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A father (Masaharu Fukuyama) must reevaluate his relationship with his son (Keita Ninomiya) in latest Hirokazu Kore-eda masterpiece

IFC Center, 323 Sixth Ave. at West Third St., 212-924-7771
Lincoln Plaza Cinema, 1886 Broadway at 63rd St., 212-757-2280
Opens Friday, January 17

International cinema’s modern master of the family drama turns out another stunner in the Cannes Jury Prize winner Like Father, Like Son. Ryota Nonomiya (Masaharu Fukuyama) thinks he has the perfect life: a beautiful wife, Midori (Machiko Ono), a successful job as an architect, and a splendid six-year-old son, Keita (Keita Ninomiya). But his well-structured world is turned upside down when the hospital where Keita was born suddenly tells them that Keita is not their biological son, that a mistake was made and a pair of babies were accidentally switched at birth. When Ryota and Midori meet Yudai (Lily Franky) and Yukari Saiki (Maki Yoko), whose infant was switched with theirs, Ryota is horrified to see that the Saikis are a lower-middle-class family who cannot give their children — they have three kids, including Ryusei (Shôgen Hwang), the Nonomiyas’ biological son — the same advantages that Ryota and Midori can. Meanwhile, the two mothers wonder why they were unable to realize that the sons they’ve been raising are not really their own. As the two families get to know each other and prepare to switch boys, Ryota struggles to reevaluate what kind of a father he is, as well as what kind of father he can be.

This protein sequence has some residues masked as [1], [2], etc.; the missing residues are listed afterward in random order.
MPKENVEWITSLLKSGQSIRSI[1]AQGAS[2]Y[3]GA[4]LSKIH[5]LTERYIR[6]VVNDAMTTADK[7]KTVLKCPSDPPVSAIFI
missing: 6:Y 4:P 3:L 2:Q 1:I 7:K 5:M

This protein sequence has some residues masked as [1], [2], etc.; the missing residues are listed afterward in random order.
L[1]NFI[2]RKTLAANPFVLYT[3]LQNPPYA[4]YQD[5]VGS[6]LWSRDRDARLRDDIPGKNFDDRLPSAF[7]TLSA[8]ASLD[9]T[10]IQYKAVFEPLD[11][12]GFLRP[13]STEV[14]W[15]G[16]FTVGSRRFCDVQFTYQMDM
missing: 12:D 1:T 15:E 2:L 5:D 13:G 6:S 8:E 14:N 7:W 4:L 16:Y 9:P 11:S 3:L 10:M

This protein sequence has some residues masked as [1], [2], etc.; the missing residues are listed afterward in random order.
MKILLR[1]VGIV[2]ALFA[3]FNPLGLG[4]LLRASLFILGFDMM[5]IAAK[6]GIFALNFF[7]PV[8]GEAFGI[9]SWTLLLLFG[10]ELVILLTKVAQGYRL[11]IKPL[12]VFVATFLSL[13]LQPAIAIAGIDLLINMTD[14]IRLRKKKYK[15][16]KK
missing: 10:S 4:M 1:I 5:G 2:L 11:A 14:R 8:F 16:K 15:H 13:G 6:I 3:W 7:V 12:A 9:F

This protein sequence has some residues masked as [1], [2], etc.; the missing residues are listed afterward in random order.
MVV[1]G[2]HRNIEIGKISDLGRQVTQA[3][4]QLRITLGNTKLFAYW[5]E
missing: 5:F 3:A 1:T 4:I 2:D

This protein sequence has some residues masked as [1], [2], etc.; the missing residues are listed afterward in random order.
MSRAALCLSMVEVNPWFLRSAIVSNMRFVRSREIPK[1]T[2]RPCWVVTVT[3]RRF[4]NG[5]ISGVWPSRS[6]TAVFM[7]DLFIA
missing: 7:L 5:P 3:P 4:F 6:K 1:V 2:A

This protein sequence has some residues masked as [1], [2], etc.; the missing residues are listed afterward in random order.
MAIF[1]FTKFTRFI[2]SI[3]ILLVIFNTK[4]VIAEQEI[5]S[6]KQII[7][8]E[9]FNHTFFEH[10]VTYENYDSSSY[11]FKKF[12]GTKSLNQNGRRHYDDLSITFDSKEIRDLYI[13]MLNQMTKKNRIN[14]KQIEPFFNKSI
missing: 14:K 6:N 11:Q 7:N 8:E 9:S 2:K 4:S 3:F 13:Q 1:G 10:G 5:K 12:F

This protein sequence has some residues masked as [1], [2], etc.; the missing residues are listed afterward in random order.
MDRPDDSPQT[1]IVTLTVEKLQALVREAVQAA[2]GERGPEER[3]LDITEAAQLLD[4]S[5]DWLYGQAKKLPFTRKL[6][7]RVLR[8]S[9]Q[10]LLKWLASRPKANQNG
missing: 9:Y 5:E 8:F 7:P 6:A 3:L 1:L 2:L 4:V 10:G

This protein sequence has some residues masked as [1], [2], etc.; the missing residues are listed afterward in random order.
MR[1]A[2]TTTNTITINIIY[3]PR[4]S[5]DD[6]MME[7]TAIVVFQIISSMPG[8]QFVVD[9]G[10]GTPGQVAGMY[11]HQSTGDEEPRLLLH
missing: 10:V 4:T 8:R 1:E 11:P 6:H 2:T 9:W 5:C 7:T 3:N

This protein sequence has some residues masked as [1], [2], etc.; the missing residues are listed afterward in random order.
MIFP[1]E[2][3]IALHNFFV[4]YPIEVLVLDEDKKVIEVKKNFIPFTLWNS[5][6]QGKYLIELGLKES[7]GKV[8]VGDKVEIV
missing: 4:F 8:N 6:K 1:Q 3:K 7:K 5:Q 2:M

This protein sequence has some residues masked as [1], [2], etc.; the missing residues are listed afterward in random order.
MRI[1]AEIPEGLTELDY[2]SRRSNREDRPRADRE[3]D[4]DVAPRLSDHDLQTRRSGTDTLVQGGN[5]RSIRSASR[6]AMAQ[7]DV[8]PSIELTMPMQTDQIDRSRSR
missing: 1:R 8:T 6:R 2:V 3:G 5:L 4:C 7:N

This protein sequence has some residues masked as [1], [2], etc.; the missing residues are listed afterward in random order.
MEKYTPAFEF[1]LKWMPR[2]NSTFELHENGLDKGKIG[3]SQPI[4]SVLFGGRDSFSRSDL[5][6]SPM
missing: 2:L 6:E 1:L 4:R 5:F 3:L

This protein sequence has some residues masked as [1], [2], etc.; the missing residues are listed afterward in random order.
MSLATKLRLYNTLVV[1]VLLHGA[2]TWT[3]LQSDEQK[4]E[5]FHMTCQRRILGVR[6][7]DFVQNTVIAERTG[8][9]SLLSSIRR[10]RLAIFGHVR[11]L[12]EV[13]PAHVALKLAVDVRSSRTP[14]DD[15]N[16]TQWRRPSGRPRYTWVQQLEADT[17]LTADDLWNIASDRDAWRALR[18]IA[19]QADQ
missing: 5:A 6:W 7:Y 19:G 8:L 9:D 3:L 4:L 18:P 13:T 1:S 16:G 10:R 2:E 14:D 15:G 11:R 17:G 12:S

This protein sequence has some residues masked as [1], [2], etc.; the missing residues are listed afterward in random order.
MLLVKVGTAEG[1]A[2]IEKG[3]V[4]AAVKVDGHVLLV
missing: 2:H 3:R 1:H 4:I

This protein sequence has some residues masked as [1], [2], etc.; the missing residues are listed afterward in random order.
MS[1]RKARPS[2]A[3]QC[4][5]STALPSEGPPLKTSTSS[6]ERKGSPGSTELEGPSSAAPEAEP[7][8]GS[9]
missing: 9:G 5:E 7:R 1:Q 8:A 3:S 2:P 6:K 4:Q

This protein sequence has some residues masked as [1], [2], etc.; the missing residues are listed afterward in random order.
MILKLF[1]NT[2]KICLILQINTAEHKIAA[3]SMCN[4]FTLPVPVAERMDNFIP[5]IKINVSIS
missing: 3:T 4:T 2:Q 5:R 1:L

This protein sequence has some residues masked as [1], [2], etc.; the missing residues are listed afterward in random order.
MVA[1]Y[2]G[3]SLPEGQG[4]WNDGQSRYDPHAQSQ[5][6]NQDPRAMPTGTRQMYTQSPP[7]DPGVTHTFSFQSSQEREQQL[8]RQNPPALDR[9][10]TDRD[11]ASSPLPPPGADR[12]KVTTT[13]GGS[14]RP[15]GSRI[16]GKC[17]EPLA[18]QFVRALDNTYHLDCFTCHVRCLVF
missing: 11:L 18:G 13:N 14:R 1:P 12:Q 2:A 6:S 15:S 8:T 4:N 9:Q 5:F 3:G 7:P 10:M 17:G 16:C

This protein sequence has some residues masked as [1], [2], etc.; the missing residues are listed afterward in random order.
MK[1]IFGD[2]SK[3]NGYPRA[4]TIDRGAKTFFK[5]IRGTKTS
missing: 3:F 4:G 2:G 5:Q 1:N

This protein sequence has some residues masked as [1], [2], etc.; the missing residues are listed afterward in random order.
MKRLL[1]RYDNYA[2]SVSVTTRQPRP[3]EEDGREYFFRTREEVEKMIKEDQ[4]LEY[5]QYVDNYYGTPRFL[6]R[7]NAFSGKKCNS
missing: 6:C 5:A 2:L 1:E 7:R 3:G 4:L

LIKE FATHER, LIKE SON explores the power of blood connections and the concept of nature vs. nurture

Kore-eda, who previously investigated the lives of children and families in such beautiful, terrifically insightful films as Still Walking, Nobody Knows, and I Wish, wrote, directed, and edited Like Father, Like Son, imbuing the complex story with an Ozu-like austerity, examining a heartbreaking, seemingly no-win situation — one of every parent’s most-feared nightmares — with intelligence and grace. Musician and actor Fukuyama gives a powerfully understated performance as Ryota, a work-obsessed architect struggling to keep everything he has built from crumbling all around him. Novelist and actor Franky is excellent as his polar opposite, a man with a very different kind of verve for life. In Like Father, Like Son, Kore-eda, whose own father passed away ten years ago and who has a five-year-old daughter, once again explores the relationship between parents and children, this time focusing on the strong bonds created by both love and blood.

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